• Thank you for your beautiful, powerful words. I absorbed them, the beautiful forestry words. I will reread it. When my husband was dying, before I brought him home, someone gave me a link to a Lady Gaga song, which I didn’t know about. She wrote the song “On the Edge of Glory” for her grandfather’s dying process. That song helped me get through my husband’s passing. My siblings and I are going through boxes of our parent’s memorabilia. There are many dynamics. I can’t thank you enough for this space which helps as we enter into this task. We will put a lot of loving effort into developing mutual respectful, loving and empowering relationships with each of my siblings. As a group, there wasn’t enough love to go around. Now that our mother is in glory, her love is limitless.

  • Thank you for continuing to hold this space and create safety and community in these turbulent times. What stayed with me was the poem about letting the forest know you. The trees know that they’re there, they know you’re there. I recognize that so often. I live in a space of wanting to be somewhere else, either where I just was or where I am going next. And the concept of just standing and looking at the ground in maybe a five-foot circle, and staying in that space, and wanting to be in that space for an extended period of time, I think about living there. On some level, it feels terrifying. I think what I am going to do today is think about my five-foot radius and watch the circle go with me, and move as my feet move. And I’ll keep my focus on my feet. Thank you for that reminder this morning.

  • I have a childhood memory of the Backyard Cookbook. One of my favorite recipes was to draw a circle. Everything you found in the circle went into the pot to be cooked in the sun before you had a tea party with your dolls and animals. It was always so interesting to look at what was around me. Oh, I didn’t see that. All the joys of life were there. It was literally my favorite thing to do was make a backyard stew. Thank you for the memory.

  • What I loved about the reading was your list that ended with looking at the feet. To me, it’s a grounding list. I do that when I get a little frantic, I go back to a list like that-- where am I? What is in my control? This keyboard, my feet. Not that I have much control over anything. But it’s a really grounding thing you did, was to make that list. It’s a good reminder to me. I do pay attention to what is happening in the world and it’s good to come back and focus on this list—where I am, what is my reality, where is my heart—today. I appreciate the reminder.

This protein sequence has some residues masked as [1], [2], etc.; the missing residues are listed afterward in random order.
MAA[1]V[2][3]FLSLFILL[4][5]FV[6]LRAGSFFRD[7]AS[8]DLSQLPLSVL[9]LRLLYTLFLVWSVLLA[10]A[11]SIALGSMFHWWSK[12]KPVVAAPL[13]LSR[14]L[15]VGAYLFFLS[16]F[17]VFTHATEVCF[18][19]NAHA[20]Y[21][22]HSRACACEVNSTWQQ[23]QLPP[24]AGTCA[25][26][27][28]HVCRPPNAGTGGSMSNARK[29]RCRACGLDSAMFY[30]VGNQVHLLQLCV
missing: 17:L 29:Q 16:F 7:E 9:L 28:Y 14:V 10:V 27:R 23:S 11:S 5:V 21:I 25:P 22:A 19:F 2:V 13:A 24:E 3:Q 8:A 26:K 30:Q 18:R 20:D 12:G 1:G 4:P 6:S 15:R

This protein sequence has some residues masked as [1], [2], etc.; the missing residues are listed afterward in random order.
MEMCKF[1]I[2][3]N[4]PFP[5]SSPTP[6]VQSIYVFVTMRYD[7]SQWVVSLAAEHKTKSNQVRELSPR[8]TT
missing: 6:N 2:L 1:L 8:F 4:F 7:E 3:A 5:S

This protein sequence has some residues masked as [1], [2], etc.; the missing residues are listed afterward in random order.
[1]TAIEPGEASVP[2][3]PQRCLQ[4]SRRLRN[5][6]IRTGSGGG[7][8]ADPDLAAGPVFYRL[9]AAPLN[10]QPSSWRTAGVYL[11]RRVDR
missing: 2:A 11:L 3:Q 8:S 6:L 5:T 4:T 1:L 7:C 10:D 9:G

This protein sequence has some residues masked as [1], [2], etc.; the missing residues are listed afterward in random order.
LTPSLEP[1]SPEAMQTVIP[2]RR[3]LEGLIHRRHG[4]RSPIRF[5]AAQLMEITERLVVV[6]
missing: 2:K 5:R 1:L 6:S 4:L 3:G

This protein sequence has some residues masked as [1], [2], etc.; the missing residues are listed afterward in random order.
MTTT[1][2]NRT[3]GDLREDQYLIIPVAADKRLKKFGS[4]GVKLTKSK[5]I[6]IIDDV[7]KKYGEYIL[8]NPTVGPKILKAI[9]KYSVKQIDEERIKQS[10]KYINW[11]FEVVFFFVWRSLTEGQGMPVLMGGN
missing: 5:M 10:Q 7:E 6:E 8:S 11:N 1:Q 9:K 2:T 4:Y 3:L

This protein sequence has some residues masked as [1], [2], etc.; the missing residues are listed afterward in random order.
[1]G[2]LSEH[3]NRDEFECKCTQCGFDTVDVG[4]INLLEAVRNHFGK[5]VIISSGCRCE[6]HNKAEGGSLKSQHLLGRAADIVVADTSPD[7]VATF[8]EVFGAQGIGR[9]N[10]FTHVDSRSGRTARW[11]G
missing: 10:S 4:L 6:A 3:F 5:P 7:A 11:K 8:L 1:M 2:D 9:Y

• Your words were strong and you help in many ways. I appreciate it. This morning, I saw something outside my window. There is a red squirrel coming to my fire escape and I throw seeds out once in a while. This week, I saw she was nursing. I saw one of her babies on a wooden railing. It was pacing back and forth. There was a gap of two feet between two parts of the fire escape. It looked like it was trying to jump that gap but was afraid to. It kept going back and forth. Then she finally made a decision to do it a different way. She kept refocusing. Do I jump? Do I not? And then she crawled down the fire escape and came back up a different way. She was focusing too. And she figured it out.

  • When the going gets rough, instead of doing five minutes of math, do 55 minutes of math and 5 minutes of work, and the world would be a better place.

  • Thank you for sharing your time and your heart and your sacred space. It’s always an adventure. What a wonderful day.

Photo credit: September In The Forest by Larisa Koshkina